Division of Global Migration and Quarantine, Centers for Disease Control and Prevention, Atlanta, GA, USA.Division of Global Migration and Quarantine, Centers for Disease Control and Prevention, Atlanta, GA, USA.Influenza Division, Centers for Disease Control and Prevention, GA, USA.Division of Global Migration and Quarantine, Centers for Disease Control and Prevention, Atlanta, GA, USA.Alaska Division of Public Health, State Virology Laboratory, USA.Alaska Division of Public Health, State Virology Laboratory, USA.Influenza Division, Centers for Disease Control and Prevention, GA, USA.Division of Global Migration and Quarantine, Centers for Disease Control and Prevention, Atlanta, GA, USA.Alaska Division of Public Health, Section of Epidemiology, USA.Institute of Cruise Ship Medicine, USA.Health Services, Holland America Group, USA.Division of Global Migration and Quarantine, Centers for Disease Control and Prevention, Atlanta, GA, USA.Division of Global Migration and Quarantine, Centers for Disease Control and Prevention, Atlanta, GA, USA.

Pub Type(s)

Journal Article

Language

eng

PubMed ID

29088487

Citation

Rogers, Kimberly B., et al. "Laboratory-based Respiratory Virus Surveillance Pilot Project On Select Cruise Ships in Alaska, 2013-15." Journal of Travel Medicine, vol. 24, no. 6, 2017.
Rogers KB, Roohi S, Uyeki TM, et al. Laboratory-based respiratory virus surveillance pilot project on select cruise ships in Alaska, 2013-15. J Travel Med. 2017;24(6).
Rogers, K. B., Roohi, S., Uyeki, T. M., Montgomery, D., Parker, J., Fowler, N. H., Xu, X., Ingram, D. J., Fearey, D., Williams, S. M., Tarling, G., Brown, C. M., & Cohen, N. J. (2017). Laboratory-based respiratory virus surveillance pilot project on select cruise ships in Alaska, 2013-15. Journal of Travel Medicine, 24(6). https://doi.org/10.1093/jtm/tax069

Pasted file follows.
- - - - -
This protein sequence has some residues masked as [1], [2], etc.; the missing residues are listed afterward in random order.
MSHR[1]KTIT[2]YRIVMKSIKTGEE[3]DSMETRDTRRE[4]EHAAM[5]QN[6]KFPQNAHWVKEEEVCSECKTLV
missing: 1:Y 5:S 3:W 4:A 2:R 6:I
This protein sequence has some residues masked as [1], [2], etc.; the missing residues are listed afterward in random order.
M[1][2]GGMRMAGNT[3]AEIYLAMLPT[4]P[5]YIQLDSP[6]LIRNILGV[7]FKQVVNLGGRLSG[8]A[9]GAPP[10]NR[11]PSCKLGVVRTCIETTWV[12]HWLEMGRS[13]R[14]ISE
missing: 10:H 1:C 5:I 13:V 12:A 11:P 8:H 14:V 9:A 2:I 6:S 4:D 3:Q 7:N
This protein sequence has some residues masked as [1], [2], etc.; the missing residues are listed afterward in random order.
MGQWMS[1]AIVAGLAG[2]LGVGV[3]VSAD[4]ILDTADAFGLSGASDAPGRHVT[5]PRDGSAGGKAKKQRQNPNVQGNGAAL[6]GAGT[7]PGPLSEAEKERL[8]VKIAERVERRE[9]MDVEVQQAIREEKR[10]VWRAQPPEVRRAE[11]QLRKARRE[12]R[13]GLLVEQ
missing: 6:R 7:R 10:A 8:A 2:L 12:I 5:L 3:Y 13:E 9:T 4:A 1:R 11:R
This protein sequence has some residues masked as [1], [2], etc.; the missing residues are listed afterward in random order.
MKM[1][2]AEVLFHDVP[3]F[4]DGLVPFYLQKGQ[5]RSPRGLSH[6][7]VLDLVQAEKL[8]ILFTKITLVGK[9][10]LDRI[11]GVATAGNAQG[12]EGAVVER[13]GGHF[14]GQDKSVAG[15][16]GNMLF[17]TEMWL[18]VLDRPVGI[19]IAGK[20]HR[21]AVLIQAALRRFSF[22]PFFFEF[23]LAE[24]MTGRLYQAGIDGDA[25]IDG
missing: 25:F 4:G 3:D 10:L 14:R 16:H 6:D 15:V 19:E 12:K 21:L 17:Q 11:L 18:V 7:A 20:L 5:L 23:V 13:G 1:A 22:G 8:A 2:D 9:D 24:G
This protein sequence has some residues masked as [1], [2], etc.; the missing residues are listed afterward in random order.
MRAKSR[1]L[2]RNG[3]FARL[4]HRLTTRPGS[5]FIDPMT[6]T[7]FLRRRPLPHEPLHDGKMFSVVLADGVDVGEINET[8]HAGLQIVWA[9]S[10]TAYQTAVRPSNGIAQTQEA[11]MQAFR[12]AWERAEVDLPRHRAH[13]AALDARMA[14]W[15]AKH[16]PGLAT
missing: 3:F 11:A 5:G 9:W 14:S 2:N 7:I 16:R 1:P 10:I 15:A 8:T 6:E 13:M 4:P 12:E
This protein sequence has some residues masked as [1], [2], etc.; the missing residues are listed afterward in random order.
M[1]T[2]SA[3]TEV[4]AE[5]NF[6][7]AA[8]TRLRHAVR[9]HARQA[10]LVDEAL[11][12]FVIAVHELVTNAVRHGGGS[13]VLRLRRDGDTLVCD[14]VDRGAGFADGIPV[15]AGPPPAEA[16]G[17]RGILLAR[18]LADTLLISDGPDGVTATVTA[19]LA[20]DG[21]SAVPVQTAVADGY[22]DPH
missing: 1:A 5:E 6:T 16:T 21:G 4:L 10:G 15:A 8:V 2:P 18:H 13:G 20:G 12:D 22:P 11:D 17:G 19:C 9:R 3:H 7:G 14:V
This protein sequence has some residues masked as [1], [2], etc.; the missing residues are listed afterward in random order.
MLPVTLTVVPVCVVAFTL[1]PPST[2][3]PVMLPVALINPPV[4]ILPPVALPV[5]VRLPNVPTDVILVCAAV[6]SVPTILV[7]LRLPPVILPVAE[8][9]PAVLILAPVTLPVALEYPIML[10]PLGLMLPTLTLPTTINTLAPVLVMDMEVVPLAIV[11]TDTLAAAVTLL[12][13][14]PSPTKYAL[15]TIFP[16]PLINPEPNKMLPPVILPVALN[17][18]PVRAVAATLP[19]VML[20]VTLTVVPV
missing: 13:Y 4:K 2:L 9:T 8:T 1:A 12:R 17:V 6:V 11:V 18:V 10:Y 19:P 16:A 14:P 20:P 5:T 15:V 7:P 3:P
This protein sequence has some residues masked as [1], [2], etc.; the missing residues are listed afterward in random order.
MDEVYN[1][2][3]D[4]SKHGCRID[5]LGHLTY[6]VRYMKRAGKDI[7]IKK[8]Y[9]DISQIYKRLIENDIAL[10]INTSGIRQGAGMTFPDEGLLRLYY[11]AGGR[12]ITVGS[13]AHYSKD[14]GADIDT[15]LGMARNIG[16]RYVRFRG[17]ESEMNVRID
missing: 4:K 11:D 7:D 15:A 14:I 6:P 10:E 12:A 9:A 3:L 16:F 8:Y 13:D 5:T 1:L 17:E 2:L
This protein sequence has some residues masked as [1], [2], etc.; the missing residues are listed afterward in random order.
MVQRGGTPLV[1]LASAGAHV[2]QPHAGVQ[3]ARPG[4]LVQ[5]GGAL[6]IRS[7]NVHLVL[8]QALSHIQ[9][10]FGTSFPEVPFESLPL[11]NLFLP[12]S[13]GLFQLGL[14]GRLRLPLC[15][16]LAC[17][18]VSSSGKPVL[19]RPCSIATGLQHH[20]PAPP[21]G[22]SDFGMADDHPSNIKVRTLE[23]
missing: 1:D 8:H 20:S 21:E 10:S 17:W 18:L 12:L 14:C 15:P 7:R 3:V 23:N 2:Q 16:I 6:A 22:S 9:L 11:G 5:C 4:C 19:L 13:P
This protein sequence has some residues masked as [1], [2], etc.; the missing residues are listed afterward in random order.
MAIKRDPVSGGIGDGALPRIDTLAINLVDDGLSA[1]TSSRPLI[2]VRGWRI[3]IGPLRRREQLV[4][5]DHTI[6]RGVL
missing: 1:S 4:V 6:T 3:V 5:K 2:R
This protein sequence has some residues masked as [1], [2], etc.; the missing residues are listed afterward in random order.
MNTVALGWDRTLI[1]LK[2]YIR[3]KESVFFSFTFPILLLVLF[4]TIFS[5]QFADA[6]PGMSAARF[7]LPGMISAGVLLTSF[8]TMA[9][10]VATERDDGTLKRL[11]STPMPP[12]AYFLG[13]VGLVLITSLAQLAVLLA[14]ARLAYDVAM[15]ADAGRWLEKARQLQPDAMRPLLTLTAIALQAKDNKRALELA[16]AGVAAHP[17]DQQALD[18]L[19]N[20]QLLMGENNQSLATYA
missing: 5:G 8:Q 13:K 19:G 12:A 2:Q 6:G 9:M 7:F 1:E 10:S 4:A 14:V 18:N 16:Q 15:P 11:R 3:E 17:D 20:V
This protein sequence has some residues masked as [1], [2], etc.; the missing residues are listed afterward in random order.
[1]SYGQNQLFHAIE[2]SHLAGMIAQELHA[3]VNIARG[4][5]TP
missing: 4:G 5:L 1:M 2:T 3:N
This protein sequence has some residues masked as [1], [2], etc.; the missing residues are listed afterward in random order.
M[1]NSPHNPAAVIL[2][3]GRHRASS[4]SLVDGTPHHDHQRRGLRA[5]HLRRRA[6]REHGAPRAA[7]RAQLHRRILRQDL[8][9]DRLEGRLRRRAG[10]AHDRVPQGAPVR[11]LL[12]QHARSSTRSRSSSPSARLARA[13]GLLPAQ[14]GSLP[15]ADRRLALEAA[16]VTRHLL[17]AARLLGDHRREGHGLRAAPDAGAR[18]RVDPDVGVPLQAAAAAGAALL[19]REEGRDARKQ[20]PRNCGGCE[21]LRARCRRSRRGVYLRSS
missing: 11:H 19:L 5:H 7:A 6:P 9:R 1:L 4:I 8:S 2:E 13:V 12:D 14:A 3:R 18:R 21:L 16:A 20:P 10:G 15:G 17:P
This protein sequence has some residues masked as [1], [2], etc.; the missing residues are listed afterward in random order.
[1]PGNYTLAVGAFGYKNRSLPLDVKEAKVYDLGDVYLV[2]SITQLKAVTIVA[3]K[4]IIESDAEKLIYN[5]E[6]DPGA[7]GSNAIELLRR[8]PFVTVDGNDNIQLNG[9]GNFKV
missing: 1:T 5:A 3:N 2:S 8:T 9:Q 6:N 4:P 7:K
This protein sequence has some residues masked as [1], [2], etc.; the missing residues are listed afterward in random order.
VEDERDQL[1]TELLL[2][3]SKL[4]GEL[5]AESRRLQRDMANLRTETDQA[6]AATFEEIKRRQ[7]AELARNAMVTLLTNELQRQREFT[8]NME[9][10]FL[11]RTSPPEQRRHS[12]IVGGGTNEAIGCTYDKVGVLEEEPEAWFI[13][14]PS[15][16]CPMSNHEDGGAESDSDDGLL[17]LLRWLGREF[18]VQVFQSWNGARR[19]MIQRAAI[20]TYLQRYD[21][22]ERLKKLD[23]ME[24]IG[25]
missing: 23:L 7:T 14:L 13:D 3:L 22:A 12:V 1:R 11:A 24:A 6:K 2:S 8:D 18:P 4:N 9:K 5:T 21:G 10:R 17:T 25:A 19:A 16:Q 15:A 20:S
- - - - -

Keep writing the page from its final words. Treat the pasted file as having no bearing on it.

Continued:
Rogers KB, et al. Laboratory-based Respiratory Virus Surveillance Pilot Project On Select Cruise Ships in Alaska, 2013-15. J Travel Med. 2017 Sep 1;24(6) PubMed PMID: 29088487.
* Article titles in AMA citation format should be in sentence-case
TY - JOUR T1 - Laboratory-based respiratory virus surveillance pilot project on select cruise ships in Alaska, 2013-15. AU - Rogers,Kimberly B, AU - Roohi,Shahrokh, AU - Uyeki,Timothy M, AU - Montgomery,David, AU - Parker,Jayme, AU - Fowler,Nisha H, AU - Xu,Xiyan, AU - Ingram,Deandra J, AU - Fearey,Donna, AU - Williams,Steve M, AU - Tarling,Grant, AU - Brown,Clive M, AU - Cohen,Nicole J, PY - 2017/03/28/received PY - 2017/09/01/accepted PY - 2017/11/1/entrez PY - 2017/11/1/pubmed PY - 2018/2/24/medline KW - Point of entry KW - cruise ship respiratory surveillance KW - influenza surveillance KW - respiratory surveillance JF - Journal of travel medicine JO - J Travel Med VL - 24 IS - 6 N2 - Background: Influenza outbreaks can occur among passengers and crews during the Alaska summertime cruise season. Ill travellers represent a potential source for introduction of novel or antigenically drifted influenza virus strains to the United States. From May to September 2013-2015, the Alaska Division of Public Health, the Centers for Disease Control and Prevention (CDC), and two cruise lines implemented a laboratory-based public health surveillance project to detect influenza and other respiratory viruses among ill crew members and passengers on select cruise ships in Alaska. Methods: Cruise ship medical staff collected 2-3 nasopharyngeal swab specimens per week from passengers and crew members presenting to the ship infirmary with acute respiratory illness (ARI). Specimens were tested for respiratory viruses at the Alaska State Virology Laboratory (ASVL); a subset of specimens positive for influenza virus were sent to CDC for further antigenic characterization. Results: Of 410 nasopharyngeal specimens, 83% tested positive for at least one respiratory virus; 71% tested positive for influenza A or B virus. Antigenic characterization of pilot project specimens identified strains matching predominant circulating seasonal influenza virus strains, which were included in the northern or southern hemisphere influenza vaccines during those years. Results were relatively consistent across age groups, recent travel history, and influenza vaccination status. Onset dates of illness relative to date of boarding differed between northbound (occurring later in the voyage) and southbound (occurring within the first days of the voyage) cruises. Conclusions: The high yield of positive results indicated that influenza was common among passengers and crews sampled with ARI. This finding reinforces the need to bolster influenza prevention and control activities on cruise ships. Laboratory-based influenza surveillance on cruise ships may augment inland influenza surveillance and inform control activities. However, these benefits should be weighed against the costs and operational limitations of instituting laboratory-based surveillance programs on ships. SN - 1708-8305 UR - https://www.unboundmedicine.com/medline/citation/29088487/Laboratory_based_respiratory_virus_surveillance_pilot_project_on_select_cruise_ships_in_Alaska_2013_15_ L2 - https://academic.oup.com/jtm/article-lookup/doi/10.1093/jtm/tax069 DB - PRIME DP - Unbound Medicine ER -